“It’s amazing how your life can change in five minutes,” spoken by someone who, five minutes earlier, had fingers crossed that the ultrasound we were waiting for would confirm the earlier pregnancy test and, thus, confirm that becoming a parent was finally a reality for her and her husband. It confirmed it, all right – doubly so. Turns out both of those healthy embryos we transferred are in for the long haul. Yes, I am officially carrying twins (deep breath).
In five minutes, they went from the hope of being parents to the excitement – and reality – of planning to parent two at a time. I went from trying to find a way to keep anything down to trying to eat like a linebacker so these babies can grow. The truth is that I have been preparing myself for twins. I don’t think any amount of preparation, however, can avoid the, “Holy crap,” moment when the technician moves from the first heartbeat to the second.
Just as their minds are likely whirling with what twins mean after delivery, mine has been abuzz with what it means for the next 30 or so weeks. It’s nearly impossible to avoid asking yourself all of the immediate questions that come to mind – “Will I be able to have a natural delivery? Will they arrive early? Just how big will I get? Will my body ever go back to normal after carrying twins? ” We would never have been matched with this couple if I were not willing to carry twins, but that willingness doesn’t put a damper on the questions. Of course, there’s no way to know the answer to any of these questions until we get to those points in the process (except for the last one, thanks to a rock solid guarantee from my friend at Polas Pilates), but I am trying to be honest with myself that there are some overwhelming things to consider.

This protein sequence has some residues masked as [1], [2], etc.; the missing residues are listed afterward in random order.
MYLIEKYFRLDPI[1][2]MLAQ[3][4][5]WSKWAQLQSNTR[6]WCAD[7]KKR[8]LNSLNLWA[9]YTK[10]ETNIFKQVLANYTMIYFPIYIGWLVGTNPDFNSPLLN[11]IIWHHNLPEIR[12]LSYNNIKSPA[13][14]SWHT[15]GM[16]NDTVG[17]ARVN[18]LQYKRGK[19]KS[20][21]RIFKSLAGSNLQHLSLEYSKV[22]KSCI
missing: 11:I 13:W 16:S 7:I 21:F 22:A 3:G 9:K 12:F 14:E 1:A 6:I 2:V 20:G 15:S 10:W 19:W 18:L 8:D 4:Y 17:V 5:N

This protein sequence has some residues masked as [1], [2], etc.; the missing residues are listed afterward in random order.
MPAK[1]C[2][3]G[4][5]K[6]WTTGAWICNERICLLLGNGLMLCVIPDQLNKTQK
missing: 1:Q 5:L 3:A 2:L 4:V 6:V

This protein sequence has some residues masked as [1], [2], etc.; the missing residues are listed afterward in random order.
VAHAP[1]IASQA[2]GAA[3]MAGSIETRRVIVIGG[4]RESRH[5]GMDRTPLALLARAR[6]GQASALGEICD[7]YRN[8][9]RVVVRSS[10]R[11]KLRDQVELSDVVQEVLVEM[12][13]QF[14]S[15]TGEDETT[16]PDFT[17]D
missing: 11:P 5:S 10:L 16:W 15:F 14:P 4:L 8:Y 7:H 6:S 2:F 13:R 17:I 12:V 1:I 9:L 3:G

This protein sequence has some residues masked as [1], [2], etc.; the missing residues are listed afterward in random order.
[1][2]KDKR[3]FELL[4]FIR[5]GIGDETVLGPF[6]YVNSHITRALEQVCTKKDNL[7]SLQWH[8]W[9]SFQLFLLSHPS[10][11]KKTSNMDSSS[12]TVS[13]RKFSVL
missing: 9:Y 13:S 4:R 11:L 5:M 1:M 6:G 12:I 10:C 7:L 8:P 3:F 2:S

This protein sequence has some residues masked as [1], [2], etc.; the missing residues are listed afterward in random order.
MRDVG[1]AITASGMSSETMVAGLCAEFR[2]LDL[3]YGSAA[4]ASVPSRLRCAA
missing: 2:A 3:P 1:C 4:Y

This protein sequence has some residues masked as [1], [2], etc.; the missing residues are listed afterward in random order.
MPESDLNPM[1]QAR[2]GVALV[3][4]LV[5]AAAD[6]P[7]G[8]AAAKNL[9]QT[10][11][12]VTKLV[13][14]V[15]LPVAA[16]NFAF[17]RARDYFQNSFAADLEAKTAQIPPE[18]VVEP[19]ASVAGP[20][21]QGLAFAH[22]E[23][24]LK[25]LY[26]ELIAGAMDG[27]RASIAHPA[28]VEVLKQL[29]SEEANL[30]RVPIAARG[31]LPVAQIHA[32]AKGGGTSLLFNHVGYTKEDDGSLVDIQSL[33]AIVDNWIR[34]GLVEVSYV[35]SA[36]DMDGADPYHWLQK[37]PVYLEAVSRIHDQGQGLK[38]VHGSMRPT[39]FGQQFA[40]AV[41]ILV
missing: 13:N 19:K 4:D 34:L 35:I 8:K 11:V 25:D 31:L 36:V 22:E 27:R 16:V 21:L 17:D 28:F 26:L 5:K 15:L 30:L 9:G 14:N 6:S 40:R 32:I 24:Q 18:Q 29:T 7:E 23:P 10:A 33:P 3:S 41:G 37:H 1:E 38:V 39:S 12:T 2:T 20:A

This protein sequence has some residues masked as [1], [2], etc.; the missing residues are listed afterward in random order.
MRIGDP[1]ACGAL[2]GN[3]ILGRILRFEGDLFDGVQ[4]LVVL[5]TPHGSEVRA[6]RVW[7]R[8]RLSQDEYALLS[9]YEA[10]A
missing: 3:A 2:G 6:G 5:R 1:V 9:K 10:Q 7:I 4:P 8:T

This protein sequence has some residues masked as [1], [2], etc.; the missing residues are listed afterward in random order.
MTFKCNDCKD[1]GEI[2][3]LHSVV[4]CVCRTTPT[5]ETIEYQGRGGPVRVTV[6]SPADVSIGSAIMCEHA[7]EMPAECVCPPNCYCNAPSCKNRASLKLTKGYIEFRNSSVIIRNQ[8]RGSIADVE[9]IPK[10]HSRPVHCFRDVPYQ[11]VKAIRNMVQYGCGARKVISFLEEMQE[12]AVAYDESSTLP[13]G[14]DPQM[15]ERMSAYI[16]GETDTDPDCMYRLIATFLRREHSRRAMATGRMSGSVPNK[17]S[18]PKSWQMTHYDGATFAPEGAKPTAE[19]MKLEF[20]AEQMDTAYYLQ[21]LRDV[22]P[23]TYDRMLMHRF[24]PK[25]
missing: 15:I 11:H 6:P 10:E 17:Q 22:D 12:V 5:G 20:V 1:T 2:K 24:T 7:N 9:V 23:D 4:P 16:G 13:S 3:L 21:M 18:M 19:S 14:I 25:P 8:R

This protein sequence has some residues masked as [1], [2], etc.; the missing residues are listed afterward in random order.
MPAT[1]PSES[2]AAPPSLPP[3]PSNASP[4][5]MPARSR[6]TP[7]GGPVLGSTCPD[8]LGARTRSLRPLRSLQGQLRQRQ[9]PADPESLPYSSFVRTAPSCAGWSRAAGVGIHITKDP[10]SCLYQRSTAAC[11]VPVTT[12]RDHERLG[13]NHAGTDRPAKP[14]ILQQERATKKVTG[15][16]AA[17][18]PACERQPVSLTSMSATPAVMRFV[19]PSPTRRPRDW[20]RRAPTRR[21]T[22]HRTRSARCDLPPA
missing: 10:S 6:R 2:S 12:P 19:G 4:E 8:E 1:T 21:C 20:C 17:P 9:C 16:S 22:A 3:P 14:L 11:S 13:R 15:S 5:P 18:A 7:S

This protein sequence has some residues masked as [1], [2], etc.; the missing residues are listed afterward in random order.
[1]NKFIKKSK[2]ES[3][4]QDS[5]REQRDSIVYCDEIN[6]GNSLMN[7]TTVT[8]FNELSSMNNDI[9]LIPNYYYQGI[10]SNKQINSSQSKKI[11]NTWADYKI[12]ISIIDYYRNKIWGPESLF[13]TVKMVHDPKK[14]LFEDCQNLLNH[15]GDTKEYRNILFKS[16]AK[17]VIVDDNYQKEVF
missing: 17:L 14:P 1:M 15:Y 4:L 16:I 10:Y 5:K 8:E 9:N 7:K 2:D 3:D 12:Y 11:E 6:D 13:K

Since we’ve committed to sharing this journey with our kids, it wasn’t long before I told them about there being not one, but two babies. As I told our six-year-old that there were two babies growing, he excitedly replied, “Twins?!” I then suggested that maybe we should give them nicknames. He wasn’t thrilled with my suggestions of Thing One and Thing Two or Huey and Dewey. He insisted that he would come up with nicknames, and then proclaimed that the boy nickname should be Martin Luther King, Jr. and the girl nickname should be Alice (as in Wonderland), even though he doesn’t like the movie. So, these babies (whose genders we do not know) have become Martin and Alice around here.
There are so many times when five minutes can make a difference, for better or worse. My commitment to these two growing babies is to try to make their minutes, days and months as predictable and uneventful as possible. My commitment to my own children is to make every five minutes count. We can all think of people with whom we wish we could have five more minutes. I don’t want to take for granted the time I am fortunate to spend with my boys. Yes, they have their moments, but I’m reminded now that those aren’t just their moments. They are our moments – the good, the bad and the ugly – moments that can change in in the blink of an eye.